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  #1  
Old 10-20-2011, 02:20 PM
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PG1995 PG1995 is offline
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Default learning workings of inductor

Hi

Please have a look on the attachments. The question "Q" is about the diagram on this page. I don't understand why the voltage on the inductor goes to -2.5V when the square wave is at 0V. The square wave was pushing the current in clockwise direction before it jumped to 0V, so the inductor would try maintain the current in the same direction which means the same polarity as the square wave generator. Please help me with it. Thanks.

Page 1: http://forum.allaboutcircuits.com/at...1&d=1319119739
Page 2: http://forum.allaboutcircuits.com/at...1&d=1319119739
Page 3: http://forum.allaboutcircuits.com/at...1&d=1319119739
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  #2  
Old 10-20-2011, 02:32 PM
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Yes, the inductor will try to maintain the current in the same direction, so think about how it would do that. When the inductor is absorbing energy the positive polarity is at the end where the current is entering the inductor (the same as a resistor for example). When the inductor is supplying energy (trying to maintain the current) then the positive polarity has to be at the end where the current is leaving the inductor (like a battery). This means the relative polarity across the inductor becomes negative at the end of the inductor where the current is entering, as you observed.

If the inductor voltage stayed positive where the current is entering the inductor when the square-wave goes to zero, then the inductor voltage would be opposing the current flow, not helping it continue.
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  #3  
Old 10-20-2011, 02:34 PM
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Simply remove square wave source. And know you will see that the coil voltage is pushing the current in clockwise direction.
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Old 10-20-2011, 03:48 PM
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Thank you, Carl, Jony.

Please have a look on the attachment. You can find my two questions there. Please help me with them. Thanks a lot.

Regards
PG
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Old 10-20-2011, 07:29 PM
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The waveforms you are asking about are shown next to your question. Don't understand that question.

Inductor current lags the voltage because that's what inductors do. They resist the flow of current, so cause it to lag. Alternately capacitor current leads the voltage.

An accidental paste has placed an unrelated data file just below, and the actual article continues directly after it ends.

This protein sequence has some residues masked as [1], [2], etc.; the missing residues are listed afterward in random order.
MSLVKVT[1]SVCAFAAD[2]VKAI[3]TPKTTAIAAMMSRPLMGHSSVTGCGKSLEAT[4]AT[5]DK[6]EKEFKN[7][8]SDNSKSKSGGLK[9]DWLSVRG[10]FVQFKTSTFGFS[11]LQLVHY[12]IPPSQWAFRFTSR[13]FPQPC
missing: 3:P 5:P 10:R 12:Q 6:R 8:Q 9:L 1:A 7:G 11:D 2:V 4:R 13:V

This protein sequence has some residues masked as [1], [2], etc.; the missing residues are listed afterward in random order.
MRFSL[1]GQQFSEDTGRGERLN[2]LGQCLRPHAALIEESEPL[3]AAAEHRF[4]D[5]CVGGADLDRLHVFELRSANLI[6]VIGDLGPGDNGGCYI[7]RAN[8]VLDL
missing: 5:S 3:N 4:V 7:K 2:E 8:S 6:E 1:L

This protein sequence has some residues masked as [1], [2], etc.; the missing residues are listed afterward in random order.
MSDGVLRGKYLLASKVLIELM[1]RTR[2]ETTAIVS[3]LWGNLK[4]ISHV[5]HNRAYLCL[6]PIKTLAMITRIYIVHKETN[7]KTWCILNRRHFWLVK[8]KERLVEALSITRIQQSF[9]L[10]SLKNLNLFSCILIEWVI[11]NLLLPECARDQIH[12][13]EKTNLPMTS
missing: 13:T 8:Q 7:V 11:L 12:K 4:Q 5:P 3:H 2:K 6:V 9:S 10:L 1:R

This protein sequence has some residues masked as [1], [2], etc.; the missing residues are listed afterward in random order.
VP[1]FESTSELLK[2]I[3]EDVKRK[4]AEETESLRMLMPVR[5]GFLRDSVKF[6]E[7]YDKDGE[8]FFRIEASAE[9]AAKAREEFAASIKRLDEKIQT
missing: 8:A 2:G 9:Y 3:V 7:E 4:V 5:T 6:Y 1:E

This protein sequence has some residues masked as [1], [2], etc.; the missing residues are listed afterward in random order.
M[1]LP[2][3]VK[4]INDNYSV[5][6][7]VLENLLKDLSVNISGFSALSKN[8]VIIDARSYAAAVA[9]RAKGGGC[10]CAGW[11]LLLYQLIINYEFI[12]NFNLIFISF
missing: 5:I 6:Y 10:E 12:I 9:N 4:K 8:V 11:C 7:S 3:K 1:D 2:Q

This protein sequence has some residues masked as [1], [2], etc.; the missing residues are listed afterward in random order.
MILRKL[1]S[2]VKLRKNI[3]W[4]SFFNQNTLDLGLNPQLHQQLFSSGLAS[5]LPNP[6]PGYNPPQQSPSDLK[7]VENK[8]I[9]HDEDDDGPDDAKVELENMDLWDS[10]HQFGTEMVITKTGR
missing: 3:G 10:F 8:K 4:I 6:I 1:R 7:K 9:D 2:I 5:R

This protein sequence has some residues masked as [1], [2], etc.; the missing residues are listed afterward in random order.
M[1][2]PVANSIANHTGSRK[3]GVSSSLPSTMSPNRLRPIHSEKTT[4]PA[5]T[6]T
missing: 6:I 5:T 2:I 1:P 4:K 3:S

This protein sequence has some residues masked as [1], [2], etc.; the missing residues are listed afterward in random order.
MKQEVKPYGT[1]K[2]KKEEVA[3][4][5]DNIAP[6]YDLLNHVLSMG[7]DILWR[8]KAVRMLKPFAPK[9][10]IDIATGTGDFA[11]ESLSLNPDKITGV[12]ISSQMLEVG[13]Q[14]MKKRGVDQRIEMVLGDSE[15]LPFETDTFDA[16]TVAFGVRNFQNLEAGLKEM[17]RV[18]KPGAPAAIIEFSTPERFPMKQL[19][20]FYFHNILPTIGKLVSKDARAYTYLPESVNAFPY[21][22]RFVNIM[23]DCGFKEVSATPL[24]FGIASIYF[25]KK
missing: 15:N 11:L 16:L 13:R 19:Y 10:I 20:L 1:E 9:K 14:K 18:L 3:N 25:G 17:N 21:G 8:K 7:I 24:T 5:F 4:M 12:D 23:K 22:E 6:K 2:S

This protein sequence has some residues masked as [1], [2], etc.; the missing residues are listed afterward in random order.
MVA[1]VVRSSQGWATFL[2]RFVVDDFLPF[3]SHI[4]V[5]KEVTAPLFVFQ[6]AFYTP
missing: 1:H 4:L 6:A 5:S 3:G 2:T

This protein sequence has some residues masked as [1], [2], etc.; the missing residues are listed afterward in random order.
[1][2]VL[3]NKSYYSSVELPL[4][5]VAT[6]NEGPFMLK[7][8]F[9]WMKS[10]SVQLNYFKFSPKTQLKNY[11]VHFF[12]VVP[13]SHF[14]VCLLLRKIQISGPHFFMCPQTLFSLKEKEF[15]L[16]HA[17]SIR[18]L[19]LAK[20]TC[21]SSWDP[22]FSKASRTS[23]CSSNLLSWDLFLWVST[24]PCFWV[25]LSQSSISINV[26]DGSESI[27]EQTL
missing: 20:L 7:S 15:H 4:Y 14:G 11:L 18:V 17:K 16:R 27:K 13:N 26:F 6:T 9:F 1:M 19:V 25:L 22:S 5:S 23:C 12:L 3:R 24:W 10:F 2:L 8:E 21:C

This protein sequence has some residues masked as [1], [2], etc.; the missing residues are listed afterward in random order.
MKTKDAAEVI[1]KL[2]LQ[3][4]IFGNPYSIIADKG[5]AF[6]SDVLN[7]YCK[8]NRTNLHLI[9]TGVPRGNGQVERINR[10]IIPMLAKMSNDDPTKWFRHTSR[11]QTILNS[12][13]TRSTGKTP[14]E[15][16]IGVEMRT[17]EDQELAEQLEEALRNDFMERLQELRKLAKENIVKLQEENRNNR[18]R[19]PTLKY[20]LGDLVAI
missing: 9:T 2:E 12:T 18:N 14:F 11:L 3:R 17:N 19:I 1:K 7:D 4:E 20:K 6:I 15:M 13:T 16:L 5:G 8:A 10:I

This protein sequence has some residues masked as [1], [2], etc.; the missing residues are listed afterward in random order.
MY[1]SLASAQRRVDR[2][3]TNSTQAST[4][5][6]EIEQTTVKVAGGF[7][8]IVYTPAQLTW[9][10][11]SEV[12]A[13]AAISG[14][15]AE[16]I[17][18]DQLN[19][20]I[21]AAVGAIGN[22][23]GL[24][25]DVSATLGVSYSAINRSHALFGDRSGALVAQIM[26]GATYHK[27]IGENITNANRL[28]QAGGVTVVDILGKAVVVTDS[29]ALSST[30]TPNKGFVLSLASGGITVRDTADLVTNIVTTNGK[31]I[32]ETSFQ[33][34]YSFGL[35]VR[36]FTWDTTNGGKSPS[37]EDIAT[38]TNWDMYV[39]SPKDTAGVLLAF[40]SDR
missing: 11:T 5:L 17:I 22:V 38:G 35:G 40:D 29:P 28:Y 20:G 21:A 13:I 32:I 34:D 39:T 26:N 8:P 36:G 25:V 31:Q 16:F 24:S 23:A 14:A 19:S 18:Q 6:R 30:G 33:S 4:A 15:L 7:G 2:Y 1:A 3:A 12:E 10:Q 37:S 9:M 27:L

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Old 10-21-2011, 02:07 AM
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Quote:
Originally Posted by PG1995 View Post
Thank you, Carl, Jony.

Please have a look on the attachment. You can find my two questions there. Please help me with them. Thanks a lot.

Regards
PG
Hi

I think my question wasn't clear enough. Let me try again.

Please have a look here. It shows the voltage appearing across the inductor for the corresponding voltage of the square wave generator source. So, I was inquiring that if it is possible to have a diagram which shows the AC source voltage for the corresponding voltage appearing across an inductor. Is this clear now? Thanks.

Regards
PG

PS: I though I should ask the question still another way. You can have a look here.
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File Type: jpg relationbetweeninduction.jpg (125.1 KB, 11 views)

Last edited by PG1995; 10-21-2011 at 12:55 PM.
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Old 10-21-2011, 12:56 PM
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Hi

Electric current through a DC RL circuit ("R" stands for resistor and "L" stands for inductor) reaches its maximum value after 5τ (where "τ" is RL time constant and equals L/R). For example, in this RL circuit, when switch is closed, momentarily equal and opposite voltage appears across the inductor which 'pushes' back the pressure exerted by the battery and therefore current is zero. But then the voltage across the inductor starts dying away and current starts increasing. If you an ammeter connected in series in the circuit and a voltmeter connected parallel with the inductor, their readings will reflect this. After 5τ, voltage appearing across the inductor is 0 and current through it is maximum.

But I'm having difficulty conceptualizing the phenomenon when you replace DC with an AC source to create AC RL circuit such as this one.

Here is what I think. The voltage of an AC source is continuously changing values. For example, when voltage starts rising from 0 towards positive peak value, how would inductor behave? In my opinion as the AC voltage builds up (going from 0 towards +ve peak value), so does the voltage appearing across the inductor but this voltage should equalize (which means it cancels the pressure pressure exerted by the AC source) the voltage of the source. But this would mean that there won't be any current in the circuit as voltage goes from 0 towards the positive peak value because the voltage appearing across the inductor is opposite and equal. But once the voltage of AC source has reached the positive peak, it will start declining toward 0. Then, what?! Please help me. Thanks.

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PG
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  #8  
Old 10-21-2011, 01:29 PM
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This may help you:
http://www.falstad.com/circuit/e-induct.html